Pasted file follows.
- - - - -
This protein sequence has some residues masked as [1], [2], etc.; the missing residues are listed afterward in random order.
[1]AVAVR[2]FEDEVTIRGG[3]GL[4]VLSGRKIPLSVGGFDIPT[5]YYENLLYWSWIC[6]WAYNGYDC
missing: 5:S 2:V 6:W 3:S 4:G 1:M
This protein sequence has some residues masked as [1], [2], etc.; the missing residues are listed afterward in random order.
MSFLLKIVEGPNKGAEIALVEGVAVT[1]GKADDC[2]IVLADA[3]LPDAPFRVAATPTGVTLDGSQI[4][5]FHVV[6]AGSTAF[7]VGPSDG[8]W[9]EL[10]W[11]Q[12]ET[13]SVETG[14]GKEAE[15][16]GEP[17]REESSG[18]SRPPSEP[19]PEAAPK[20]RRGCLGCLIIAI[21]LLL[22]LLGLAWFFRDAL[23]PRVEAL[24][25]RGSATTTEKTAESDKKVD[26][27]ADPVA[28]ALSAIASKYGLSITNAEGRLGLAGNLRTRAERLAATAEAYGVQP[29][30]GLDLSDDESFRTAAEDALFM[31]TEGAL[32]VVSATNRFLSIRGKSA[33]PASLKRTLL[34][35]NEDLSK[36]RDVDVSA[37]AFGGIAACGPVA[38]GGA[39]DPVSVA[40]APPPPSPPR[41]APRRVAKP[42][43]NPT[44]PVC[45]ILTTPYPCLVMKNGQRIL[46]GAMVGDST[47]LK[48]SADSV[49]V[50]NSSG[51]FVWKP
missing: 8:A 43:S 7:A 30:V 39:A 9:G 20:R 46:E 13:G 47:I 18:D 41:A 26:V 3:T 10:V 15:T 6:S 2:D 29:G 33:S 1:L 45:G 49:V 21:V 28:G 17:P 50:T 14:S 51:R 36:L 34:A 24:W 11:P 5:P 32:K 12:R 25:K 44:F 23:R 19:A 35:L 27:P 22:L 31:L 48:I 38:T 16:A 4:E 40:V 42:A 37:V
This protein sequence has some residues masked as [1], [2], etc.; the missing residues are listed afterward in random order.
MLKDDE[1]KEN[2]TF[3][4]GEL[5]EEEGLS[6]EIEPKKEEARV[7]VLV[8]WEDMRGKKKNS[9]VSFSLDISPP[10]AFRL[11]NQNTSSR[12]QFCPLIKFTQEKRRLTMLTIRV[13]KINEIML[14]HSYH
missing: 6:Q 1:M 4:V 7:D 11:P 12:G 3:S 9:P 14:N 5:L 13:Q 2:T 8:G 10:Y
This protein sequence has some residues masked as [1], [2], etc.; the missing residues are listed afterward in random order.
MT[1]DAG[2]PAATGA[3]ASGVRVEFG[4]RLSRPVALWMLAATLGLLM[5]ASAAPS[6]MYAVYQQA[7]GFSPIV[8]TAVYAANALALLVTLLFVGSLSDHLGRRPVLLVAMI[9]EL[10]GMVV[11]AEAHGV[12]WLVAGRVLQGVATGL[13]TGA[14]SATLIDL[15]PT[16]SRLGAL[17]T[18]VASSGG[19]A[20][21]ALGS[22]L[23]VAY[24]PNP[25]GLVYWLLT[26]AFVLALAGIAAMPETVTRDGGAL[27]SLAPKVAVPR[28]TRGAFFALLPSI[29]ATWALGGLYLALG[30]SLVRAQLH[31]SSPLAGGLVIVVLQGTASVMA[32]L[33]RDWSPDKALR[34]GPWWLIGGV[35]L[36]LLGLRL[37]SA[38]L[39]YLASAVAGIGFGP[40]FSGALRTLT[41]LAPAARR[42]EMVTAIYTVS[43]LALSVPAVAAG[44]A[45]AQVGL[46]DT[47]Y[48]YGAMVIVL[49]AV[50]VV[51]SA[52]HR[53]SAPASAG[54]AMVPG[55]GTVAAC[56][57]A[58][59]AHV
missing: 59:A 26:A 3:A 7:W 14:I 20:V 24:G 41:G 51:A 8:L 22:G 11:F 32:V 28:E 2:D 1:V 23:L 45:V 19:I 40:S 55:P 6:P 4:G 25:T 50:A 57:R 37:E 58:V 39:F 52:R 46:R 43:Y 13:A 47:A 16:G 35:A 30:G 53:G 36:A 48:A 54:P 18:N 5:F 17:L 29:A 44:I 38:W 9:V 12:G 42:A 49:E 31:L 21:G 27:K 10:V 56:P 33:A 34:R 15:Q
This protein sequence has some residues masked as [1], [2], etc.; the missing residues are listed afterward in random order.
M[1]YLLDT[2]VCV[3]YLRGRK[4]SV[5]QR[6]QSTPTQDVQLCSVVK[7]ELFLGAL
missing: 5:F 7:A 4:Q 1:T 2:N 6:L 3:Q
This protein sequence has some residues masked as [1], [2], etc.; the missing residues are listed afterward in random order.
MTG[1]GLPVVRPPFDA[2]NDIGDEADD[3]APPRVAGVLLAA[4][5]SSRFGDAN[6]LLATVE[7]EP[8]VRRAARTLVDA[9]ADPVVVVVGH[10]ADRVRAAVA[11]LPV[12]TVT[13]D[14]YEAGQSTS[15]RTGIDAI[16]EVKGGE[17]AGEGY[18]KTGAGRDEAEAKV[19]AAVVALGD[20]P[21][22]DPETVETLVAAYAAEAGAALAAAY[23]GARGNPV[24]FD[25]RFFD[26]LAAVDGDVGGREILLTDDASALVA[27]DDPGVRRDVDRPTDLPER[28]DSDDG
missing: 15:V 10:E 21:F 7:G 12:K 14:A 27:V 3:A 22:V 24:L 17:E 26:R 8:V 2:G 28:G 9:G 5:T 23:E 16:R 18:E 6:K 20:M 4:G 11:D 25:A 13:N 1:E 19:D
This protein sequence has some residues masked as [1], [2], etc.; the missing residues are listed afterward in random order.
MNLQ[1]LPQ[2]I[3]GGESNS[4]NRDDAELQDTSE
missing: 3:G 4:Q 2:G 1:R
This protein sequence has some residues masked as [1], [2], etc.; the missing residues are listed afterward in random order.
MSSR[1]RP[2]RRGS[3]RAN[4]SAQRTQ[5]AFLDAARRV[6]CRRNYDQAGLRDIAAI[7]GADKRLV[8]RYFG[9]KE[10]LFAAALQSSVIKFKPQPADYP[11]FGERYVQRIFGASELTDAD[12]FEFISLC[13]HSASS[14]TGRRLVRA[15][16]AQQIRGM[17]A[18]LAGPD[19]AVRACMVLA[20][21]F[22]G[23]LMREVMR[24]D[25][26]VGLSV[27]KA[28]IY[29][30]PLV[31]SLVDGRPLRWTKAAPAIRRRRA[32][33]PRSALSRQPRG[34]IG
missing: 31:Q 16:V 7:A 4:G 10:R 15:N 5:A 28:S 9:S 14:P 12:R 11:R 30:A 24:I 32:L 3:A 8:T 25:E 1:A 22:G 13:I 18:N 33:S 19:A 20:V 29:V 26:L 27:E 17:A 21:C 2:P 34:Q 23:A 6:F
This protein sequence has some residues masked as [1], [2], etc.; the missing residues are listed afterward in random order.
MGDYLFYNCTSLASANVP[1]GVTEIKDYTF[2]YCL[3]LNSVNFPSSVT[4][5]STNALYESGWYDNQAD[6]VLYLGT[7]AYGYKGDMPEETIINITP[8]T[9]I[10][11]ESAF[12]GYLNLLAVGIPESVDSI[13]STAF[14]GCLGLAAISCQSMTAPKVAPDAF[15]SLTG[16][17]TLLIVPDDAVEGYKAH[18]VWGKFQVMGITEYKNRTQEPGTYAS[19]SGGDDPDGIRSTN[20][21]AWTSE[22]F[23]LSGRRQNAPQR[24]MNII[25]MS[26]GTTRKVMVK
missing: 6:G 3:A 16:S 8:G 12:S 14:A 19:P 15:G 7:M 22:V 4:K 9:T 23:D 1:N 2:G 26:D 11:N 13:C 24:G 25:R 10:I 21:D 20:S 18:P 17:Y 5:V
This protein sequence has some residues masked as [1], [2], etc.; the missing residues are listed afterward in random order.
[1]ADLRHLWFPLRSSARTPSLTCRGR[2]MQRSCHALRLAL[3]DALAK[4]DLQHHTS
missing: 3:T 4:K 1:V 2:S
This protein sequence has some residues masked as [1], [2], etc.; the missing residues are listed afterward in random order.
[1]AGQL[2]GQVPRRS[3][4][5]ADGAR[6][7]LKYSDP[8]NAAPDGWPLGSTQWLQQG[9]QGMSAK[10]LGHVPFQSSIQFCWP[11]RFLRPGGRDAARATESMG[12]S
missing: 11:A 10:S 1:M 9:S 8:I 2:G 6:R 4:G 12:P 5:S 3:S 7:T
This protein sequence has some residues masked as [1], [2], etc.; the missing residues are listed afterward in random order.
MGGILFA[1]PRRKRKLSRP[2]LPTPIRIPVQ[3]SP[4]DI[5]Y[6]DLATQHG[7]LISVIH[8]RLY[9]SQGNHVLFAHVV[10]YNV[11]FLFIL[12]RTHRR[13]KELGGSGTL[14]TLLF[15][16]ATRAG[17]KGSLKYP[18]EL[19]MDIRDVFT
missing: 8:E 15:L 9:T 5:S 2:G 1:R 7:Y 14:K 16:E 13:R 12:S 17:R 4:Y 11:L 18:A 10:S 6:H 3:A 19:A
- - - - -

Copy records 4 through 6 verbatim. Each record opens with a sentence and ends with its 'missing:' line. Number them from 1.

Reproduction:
This protein sequence has some residues masked as [1], [2], etc.; the missing residues are listed afterward in random order.
MT[1]DAG[2]PAATGA[3]ASGVRVEFG[4]RLSRPVALWMLAATLGLLM[5]ASAAPS[6]MYAVYQQA[7]GFSPIV[8]TAVYAANALALLVTLLFVGSLSDHLGRRPVLLVAMI[9]EL[10]GMVV[11]AEAHGV[12]WLVAGRVLQGVATGL[13]TGA[14]SATLIDL[15]PT[16]SRLGAL[17]T[18]VASSGG[19]A[20][21]ALGS[22]L[23]VAY[24]PNP[25]GLVYWLLT[26]AFVLALAGIAAMPETVTRDGGAL[27]SLAPKVAVPR[28]TRGAFFALLPSI[29]ATWALGGLYLALG[30]SLVRAQLH[31]SSPLAGGLVIVVLQGTASVMA[32]L[33]RDWSPDKALR[34]GPWWLIGGV[35]L[36]LLGLRL[37]SA[38]L[39]YLASAVAGIGFGP[40]FSGALRTLT[41]LAPAARR[42]EMVTAIYTVS[43]LALSVPAVAAG[44]A[45]AQVGL[46]DT[47]Y[48]YGAMVIVL[49]AV[50]VV[51]SA[52]HR[53]SAPASAG[54]AMVPG[55]GTVAAC[56][57]A[58][59]AHV
missing: 59:A 26:A 3:A 7:W 14:I 20:V 24:G 41:G 51:A 8:L 22:G 11:F 32:V 28:E 2:D 1:V 23:L 45:V 19:I 40:S 55:P 6:P 4:G 25:T 50:A 57:R 37:E 58:V 39:F 52:R 46:R 43:Y 13:A 47:A 16:G 35:A 30:G 53:G 36:A 48:A 54:P 18:N 5:F 17:L 29:A 44:I 38:W 9:V 12:G 42:A 49:E 31:L 21:G 27:K 10:V 56:P 33:A 34:R 15:Q
This protein sequence has some residues masked as [1], [2], etc.; the missing residues are listed afterward in random order.
M[1]YLLDT[2]VCV[3]YLRGRK[4]SV[5]QR[6]QSTPTQDVQLCSVVK[7]ELFLGAL
missing: 5:F 7:A 4:Q 1:T 2:N 6:L 3:Q
This protein sequence has some residues masked as [1], [2], etc.; the missing residues are listed afterward in random order.
MTG[1]GLPVVRPPFDA[2]NDIGDEADD[3]APPRVAGVLLAA[4][5]SSRFGDAN[6]LLATVE[7]EP[8]VRRAARTLVDA[9]ADPVVVVVGH[10]ADRVRAAVA[11]LPV[12]TVT[13]D[14]YEAGQSTS[15]RTGIDAI[16]EVKGGE[17]AGEGY[18]KTGAGRDEAEAKV[19]AAVVALGD[20]P[21][22]DPETVETLVAAYAAEAGAALAAAY[23]GARGNPV[24]FD[25]RFFD[26]LAAVDGDVGGREILLTDDASALVA[27]DDPGVRRDVDRPTDLPER[28]DSDDG
missing: 15:V 10:E 21:F 7:G 12:K 14:A 27:V 3:A 22:V 24:L 17:E 26:R 8:V 2:G 28:G 9:G 5:T 23:E 16:R 18:E 6:K 20:M 4:G 11:D 25:A 13:N 1:E 19:D